Beware of Clean Sheeting

CLEAN SHEETING and why it’s only a good thing when you’re talking about putting fresh linens on your bed.

While the majority of insurance transactions take place without fraudulent intent, Underwriters do take notice when the health section of an application is all marked “no”. But why is that? You’d think submitting a clean application is a good thing, right? But to an Underwriter it’s unusual that someone is able to answer “no” to all health questions, especially given the time frames listed (5 years, 10 years, ever).

In our industry, clean sheeting is defined as “The fraudulent act of purchasing a life insurance policy without disclosing a pre-existing terminal illness or disease. “ Additionally, “This type of fraud is often done with both the knowledge of the purchaser and the agent involved.”

Perhaps applicants and/or agents assume pertinent history will be developed during the underwriting process and capturing it during the application process is not necessary? Or perhaps they are under the impression that answering “yes” to a medical question will result in an adverse underwriting decision or slow down the issuance of their policy? In fact, the exact opposite is true!

This is because Underwriters receive information from third party sources (e.g. prescription and public record databases) and conflicting information between those sources and the application must be reconciled. Without application disclosure, there’s actually more underwriting to be done, not less!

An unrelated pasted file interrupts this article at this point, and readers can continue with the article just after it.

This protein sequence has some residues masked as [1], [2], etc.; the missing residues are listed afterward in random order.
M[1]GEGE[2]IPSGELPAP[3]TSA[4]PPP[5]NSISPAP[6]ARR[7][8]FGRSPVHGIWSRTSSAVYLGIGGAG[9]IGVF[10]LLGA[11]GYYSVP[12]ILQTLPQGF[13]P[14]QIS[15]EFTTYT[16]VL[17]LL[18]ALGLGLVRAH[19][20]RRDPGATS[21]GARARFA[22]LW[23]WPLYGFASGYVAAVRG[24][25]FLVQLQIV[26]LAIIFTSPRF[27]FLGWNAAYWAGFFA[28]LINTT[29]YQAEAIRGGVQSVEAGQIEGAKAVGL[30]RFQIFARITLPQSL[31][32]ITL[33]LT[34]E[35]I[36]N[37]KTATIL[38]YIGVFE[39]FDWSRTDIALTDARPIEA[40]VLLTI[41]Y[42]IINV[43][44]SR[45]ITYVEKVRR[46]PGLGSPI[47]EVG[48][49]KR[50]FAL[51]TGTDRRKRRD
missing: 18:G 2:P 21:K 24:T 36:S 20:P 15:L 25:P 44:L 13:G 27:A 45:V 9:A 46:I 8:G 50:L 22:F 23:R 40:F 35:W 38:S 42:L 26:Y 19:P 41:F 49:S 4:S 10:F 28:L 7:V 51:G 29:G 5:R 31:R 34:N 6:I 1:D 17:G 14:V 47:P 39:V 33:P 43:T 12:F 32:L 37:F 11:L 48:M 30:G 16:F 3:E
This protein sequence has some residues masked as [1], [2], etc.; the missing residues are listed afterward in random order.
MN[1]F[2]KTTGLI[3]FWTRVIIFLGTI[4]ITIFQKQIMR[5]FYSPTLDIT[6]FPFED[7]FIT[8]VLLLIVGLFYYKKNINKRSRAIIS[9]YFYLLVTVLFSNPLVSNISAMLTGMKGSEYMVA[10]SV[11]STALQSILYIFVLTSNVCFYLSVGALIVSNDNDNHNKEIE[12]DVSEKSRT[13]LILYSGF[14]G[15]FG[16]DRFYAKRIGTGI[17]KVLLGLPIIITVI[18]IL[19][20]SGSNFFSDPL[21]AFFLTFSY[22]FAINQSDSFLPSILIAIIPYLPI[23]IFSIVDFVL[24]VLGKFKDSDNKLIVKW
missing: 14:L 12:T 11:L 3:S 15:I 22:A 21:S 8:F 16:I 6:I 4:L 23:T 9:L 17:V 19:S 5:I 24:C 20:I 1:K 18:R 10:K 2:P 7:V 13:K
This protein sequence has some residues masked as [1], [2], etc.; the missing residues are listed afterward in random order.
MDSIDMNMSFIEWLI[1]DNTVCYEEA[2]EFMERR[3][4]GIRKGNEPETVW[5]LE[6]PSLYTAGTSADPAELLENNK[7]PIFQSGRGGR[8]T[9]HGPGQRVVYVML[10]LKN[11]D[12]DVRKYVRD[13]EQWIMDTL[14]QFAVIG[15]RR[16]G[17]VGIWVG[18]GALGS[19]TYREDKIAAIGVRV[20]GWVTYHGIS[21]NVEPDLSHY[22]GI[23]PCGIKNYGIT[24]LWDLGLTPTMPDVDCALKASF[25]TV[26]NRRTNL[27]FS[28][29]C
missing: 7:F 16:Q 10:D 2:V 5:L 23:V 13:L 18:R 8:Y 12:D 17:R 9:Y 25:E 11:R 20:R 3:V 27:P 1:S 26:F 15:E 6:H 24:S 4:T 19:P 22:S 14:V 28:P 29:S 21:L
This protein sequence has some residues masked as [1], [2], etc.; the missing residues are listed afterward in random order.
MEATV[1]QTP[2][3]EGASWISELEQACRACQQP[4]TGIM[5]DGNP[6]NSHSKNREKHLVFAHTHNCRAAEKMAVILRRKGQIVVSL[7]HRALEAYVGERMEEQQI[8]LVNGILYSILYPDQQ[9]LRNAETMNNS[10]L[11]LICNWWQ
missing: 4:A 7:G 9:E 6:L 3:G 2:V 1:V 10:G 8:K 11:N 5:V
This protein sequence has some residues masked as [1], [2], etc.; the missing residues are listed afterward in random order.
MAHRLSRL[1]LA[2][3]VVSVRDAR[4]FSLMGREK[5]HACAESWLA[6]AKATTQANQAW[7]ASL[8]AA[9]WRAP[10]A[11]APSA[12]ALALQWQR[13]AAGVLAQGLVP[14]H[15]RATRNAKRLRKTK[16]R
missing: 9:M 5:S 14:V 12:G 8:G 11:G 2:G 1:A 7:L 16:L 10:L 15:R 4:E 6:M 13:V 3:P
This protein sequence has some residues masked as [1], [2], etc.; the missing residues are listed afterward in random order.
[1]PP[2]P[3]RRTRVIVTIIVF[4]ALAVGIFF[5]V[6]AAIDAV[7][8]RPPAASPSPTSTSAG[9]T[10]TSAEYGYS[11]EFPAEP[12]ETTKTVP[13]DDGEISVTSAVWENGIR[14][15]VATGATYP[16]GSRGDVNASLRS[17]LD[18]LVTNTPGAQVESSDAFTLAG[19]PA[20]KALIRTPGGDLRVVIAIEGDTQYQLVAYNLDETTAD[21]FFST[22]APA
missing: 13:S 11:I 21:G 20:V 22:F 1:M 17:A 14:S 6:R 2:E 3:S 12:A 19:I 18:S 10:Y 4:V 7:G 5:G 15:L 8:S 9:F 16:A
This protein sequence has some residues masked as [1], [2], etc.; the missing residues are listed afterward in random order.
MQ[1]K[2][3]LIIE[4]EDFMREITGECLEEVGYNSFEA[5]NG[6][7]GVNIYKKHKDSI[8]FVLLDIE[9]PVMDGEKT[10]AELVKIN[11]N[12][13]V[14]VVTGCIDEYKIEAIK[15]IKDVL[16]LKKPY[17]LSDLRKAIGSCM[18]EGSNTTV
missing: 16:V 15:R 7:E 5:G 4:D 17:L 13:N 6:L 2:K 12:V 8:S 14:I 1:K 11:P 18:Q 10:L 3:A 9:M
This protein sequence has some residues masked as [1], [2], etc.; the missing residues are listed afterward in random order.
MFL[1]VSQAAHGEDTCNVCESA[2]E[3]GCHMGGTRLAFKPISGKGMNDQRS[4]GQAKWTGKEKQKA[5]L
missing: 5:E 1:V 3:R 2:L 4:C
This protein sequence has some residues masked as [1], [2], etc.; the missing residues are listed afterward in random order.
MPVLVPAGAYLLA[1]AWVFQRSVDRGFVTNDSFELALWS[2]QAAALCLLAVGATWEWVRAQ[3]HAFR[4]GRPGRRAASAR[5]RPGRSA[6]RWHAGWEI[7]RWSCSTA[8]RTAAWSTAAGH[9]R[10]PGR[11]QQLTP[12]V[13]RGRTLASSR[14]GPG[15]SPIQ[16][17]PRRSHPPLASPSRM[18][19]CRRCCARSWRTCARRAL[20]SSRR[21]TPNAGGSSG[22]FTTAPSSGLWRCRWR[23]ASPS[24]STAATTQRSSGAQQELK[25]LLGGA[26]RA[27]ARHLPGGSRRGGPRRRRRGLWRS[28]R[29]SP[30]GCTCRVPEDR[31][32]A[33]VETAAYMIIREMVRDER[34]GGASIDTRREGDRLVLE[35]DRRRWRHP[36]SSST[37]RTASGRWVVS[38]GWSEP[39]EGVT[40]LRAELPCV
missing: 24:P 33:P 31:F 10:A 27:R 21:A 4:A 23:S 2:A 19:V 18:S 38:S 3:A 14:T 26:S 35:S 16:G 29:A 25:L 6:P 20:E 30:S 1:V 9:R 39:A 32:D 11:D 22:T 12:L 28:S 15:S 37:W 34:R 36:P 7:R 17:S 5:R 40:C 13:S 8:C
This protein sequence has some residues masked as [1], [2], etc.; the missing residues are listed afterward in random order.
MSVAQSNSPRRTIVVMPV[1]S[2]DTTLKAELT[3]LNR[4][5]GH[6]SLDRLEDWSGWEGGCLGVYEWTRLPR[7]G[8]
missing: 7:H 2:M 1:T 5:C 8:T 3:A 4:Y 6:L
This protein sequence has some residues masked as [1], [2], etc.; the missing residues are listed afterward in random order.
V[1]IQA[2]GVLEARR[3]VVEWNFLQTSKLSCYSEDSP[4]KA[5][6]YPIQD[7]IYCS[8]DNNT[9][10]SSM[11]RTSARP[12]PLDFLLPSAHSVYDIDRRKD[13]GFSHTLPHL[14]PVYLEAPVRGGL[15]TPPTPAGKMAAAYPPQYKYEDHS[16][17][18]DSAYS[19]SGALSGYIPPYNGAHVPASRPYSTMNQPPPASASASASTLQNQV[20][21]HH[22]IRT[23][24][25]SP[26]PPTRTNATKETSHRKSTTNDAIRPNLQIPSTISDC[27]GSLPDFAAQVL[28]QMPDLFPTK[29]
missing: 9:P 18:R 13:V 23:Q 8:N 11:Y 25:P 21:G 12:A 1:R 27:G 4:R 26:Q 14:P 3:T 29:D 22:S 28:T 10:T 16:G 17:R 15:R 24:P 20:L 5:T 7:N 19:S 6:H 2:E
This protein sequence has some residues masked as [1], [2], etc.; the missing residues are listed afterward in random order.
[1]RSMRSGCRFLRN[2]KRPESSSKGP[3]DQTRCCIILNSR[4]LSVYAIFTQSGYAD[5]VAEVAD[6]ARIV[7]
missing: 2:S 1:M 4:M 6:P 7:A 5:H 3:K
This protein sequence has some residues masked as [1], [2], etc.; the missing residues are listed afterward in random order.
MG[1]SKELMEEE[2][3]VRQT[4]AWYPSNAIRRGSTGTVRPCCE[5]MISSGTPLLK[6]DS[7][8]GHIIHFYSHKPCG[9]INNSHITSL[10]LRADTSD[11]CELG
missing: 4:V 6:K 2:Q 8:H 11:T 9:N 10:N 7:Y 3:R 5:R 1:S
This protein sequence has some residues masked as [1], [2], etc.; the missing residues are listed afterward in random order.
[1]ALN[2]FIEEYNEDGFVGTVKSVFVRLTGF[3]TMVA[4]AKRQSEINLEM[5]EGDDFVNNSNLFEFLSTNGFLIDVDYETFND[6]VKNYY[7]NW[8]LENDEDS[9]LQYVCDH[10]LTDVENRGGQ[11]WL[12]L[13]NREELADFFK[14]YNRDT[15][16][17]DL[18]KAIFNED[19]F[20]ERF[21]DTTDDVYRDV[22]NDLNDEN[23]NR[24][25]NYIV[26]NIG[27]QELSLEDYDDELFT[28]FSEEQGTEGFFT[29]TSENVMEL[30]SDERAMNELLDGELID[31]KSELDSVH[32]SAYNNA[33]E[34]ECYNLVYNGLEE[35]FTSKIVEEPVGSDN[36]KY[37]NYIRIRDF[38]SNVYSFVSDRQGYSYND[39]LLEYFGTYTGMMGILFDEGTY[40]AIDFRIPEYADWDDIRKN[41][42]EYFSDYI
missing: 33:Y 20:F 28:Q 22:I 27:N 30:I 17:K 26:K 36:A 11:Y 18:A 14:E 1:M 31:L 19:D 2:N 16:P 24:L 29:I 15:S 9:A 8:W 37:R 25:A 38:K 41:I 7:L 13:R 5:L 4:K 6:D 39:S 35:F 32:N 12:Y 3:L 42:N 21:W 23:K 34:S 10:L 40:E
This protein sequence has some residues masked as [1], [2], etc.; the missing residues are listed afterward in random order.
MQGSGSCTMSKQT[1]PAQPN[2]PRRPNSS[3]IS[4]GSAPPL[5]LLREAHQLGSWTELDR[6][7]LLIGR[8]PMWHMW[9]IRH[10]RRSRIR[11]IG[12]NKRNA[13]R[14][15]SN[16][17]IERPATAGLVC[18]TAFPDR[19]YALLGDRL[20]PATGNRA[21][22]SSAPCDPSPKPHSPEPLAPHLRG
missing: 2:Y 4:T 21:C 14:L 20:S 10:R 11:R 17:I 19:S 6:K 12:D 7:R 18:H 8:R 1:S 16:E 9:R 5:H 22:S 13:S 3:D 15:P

For example, a healthy 40 year old female with a history of emergency gallbladder surgery 2 years ago answers “no” to all medical questions but the underwriter receives a prescription record showing medications filled 2 years ago from two different physicians, one of which is a gastroenterologist.

To develop the conflicting information the Underwriter asks questions regarding the medications, the physicians, all visits with dates & outcome and may also send a gastro-intestinal questionnaire. Had the applicant instead answered “yes” to just two questions in the health section disclosing the gallbladder surgery, the additional requirements could have been avoided and the case sped through the underwriting process.

Disclosure of past and present medical and non-medical history is vital to the underwriting process. Consistency of the information presented lends to the credibility that all relevant information has been disclosed. Remember, the key to good field underwriting is asking all the medical questions, including past and present history.

HELPFUL HINT: Let your clients know that medications filled in the past (even if they are not currently taking) may trigger additional underwriting questions. This could help encourage disclosure of both acute and chronic medical history.

HELPFUL HINT: Try taking an application on yourself! I am a healthy 40-something female, consider myself an Elite risk and can answer “yes” to 4 questions in the health section.


Felicia McElhaney
AVP Underwriting, Business Acquisition